Doublets can be used in a variety of informatics projects: indexing, data scrubbing, nomenclature curation, etc. Over the next few days, I will provide examples of doublet-based informatics projects.
A list of over 200,000 word doublets is available for download.
The list was generated from a large narrative pathology text. Thus, the doublets included here would be particularly suitable for informatics projects involving surgical pathology reports, autopsy reports, pathology papers and books, and so on.
The Perl script that generated the list of doublets by parsing through a text file ("pathold.txt"), is shown:
$var = <TEXT>;
$var =~ s/\n/ /g;
$var =~ s/\'s//g;
$var =~ tr/a-zA-Z\'\- //cd;
@words = split(/ +/, $var);
foreach $thing (@words)
$doublet = "$oldthing $thing";
if ($doublet =~ /^[a-z]+ [a-z]+$/)
$oldthing = $thing;
@wordarray = sort(keys(%doublethash));
print OUT join("\n",@wordarray);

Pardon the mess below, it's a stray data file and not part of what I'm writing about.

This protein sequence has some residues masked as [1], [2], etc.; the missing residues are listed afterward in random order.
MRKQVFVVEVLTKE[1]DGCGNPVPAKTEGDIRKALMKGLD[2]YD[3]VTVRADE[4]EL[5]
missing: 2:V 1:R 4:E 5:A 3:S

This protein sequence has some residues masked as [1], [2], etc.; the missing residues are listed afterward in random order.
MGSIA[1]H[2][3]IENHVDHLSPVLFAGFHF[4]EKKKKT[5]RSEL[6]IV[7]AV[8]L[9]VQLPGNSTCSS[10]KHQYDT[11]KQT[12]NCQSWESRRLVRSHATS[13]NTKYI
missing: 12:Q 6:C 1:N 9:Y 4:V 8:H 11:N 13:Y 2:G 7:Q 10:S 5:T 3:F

You can generate your own list by substituting any text file you like for "pathold.txt". Keep in mind that the Perl script slurps the entire text file into a string variable, so the script won't work if you use a file that exceeds the memory of the computer. For most computers (with RAM memories that exceed 256 MBytes) this will not be a problem. On my computer (about 2.8 GHz and 512 Mbyte RAM) the script takes about 5 seconds to parse a 9 Megabyte text file).
Since the doublet list below consists of a non-narrative collection of words, it cannot be copyrighted (i.e., it is distributed as a public domain file).
My book, Principles of Big Data: Preparing, Sharing, and Analyzing Complex Information was published in 2013 by Morgan Kaufmann.
I urge you to explore my book. Google books has prepared a generous preview of the book contents.
tags: big data, metadata, data preparation, data analytics, data repurposing, datamining, data mining, biomedical informatics, curation, data scrubbing, deidentification, medical nomenclature, Perl script, public domain, doublets list